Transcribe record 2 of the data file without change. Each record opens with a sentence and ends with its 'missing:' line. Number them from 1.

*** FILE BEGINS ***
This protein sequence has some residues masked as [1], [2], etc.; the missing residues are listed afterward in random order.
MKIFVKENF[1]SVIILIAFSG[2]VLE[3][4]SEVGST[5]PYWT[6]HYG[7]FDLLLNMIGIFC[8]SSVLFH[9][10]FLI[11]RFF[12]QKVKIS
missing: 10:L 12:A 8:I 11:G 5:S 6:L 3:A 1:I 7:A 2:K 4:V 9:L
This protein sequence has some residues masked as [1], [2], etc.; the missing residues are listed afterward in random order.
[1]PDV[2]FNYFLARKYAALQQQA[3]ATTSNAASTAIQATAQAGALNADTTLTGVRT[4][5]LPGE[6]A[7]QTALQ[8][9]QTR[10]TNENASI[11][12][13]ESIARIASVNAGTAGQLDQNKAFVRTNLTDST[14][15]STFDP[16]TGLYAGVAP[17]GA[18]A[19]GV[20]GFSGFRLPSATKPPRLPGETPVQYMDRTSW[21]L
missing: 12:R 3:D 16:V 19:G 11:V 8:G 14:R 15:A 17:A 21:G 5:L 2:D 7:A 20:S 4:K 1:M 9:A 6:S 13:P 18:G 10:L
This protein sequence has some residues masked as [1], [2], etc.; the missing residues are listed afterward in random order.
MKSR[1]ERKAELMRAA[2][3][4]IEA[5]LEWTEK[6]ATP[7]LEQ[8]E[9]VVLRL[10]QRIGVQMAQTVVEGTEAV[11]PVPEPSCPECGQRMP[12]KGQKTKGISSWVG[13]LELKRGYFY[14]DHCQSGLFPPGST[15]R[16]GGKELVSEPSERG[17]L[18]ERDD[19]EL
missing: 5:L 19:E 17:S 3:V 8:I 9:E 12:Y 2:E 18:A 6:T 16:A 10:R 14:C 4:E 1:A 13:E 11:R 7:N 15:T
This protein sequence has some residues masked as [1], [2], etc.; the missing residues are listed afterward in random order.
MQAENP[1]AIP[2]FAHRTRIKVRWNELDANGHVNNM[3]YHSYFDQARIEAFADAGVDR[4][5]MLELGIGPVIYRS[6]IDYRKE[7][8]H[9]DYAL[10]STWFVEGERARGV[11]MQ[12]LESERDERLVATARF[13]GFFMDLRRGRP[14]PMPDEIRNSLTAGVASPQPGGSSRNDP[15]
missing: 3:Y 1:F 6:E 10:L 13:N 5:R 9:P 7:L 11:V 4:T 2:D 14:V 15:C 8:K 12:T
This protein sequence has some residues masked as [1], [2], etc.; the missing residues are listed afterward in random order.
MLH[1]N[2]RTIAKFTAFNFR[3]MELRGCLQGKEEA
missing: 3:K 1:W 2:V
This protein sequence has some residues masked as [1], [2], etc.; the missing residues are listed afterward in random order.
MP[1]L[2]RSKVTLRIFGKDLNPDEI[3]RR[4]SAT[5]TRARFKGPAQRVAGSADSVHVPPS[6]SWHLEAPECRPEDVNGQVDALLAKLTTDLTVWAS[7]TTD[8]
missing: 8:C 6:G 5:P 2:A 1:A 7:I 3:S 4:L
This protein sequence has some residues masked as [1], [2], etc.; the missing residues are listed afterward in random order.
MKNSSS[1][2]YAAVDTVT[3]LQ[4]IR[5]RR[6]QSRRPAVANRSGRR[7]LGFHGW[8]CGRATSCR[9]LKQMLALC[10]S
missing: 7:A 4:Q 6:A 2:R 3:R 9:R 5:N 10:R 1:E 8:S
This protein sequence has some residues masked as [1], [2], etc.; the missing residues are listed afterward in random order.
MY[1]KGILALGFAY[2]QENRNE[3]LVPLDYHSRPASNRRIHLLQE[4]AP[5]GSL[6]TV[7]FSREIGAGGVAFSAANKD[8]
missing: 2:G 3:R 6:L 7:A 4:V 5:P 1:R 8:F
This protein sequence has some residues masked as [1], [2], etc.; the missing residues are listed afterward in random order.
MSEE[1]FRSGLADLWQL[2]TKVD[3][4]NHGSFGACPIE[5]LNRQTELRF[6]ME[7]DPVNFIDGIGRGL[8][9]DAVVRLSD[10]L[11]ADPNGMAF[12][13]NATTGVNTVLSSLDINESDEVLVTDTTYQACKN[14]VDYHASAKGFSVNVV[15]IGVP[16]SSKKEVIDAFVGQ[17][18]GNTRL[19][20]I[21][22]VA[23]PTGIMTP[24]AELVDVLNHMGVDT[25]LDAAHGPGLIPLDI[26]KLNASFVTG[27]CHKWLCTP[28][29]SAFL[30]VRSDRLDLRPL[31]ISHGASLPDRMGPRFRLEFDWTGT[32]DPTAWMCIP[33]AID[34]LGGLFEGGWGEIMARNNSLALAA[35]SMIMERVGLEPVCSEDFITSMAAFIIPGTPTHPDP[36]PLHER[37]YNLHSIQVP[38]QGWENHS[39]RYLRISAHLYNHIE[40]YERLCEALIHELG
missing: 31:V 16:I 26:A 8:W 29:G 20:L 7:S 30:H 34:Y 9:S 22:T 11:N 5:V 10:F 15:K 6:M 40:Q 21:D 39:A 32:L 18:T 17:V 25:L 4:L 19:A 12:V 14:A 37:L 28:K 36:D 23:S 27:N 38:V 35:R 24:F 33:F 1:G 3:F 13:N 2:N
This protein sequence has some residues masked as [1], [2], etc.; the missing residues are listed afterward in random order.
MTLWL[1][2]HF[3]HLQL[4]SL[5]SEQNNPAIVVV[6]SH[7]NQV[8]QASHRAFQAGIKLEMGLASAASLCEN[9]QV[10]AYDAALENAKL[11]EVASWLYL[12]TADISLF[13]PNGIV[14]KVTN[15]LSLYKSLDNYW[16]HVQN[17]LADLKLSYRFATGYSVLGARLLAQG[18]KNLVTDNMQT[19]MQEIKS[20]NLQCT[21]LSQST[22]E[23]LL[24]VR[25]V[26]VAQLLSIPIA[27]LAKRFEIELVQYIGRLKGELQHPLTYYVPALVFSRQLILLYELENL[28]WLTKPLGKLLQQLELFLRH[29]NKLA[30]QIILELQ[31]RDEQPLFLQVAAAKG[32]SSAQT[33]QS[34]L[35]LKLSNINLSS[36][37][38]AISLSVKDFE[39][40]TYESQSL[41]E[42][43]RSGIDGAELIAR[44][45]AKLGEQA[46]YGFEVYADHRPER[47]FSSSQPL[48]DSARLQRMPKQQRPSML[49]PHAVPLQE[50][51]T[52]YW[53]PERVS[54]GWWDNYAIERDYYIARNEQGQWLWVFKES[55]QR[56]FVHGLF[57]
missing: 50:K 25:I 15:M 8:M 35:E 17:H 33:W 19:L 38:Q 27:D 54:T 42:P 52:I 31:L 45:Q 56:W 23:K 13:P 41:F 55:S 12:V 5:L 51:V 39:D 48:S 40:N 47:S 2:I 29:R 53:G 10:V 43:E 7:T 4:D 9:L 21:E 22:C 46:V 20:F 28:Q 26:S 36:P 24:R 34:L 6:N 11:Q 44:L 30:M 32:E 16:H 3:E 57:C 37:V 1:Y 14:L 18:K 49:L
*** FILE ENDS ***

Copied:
This protein sequence has some residues masked as [1], [2], etc.; the missing residues are listed afterward in random order.
[1]PDV[2]FNYFLARKYAALQQQA[3]ATTSNAASTAIQATAQAGALNADTTLTGVRT[4][5]LPGE[6]A[7]QTALQ[8][9]QTR[10]TNENASI[11][12][13]ESIARIASVNAGTAGQLDQNKAFVRTNLTDST[14][15]STFDP[16]TGLYAGVAP[17]GA[18]A[19]GV[20]GFSGFRLPSATKPPRLPGETPVQYMDRTSW[21]L
missing: 12:R 3:D 16:V 19:G 11:V 8:G 14:R 15:A 17:A 21:G 5:L 2:D 7:A 20:S 4:K 1:M 9:A 6:S 13:P 18:G 10:L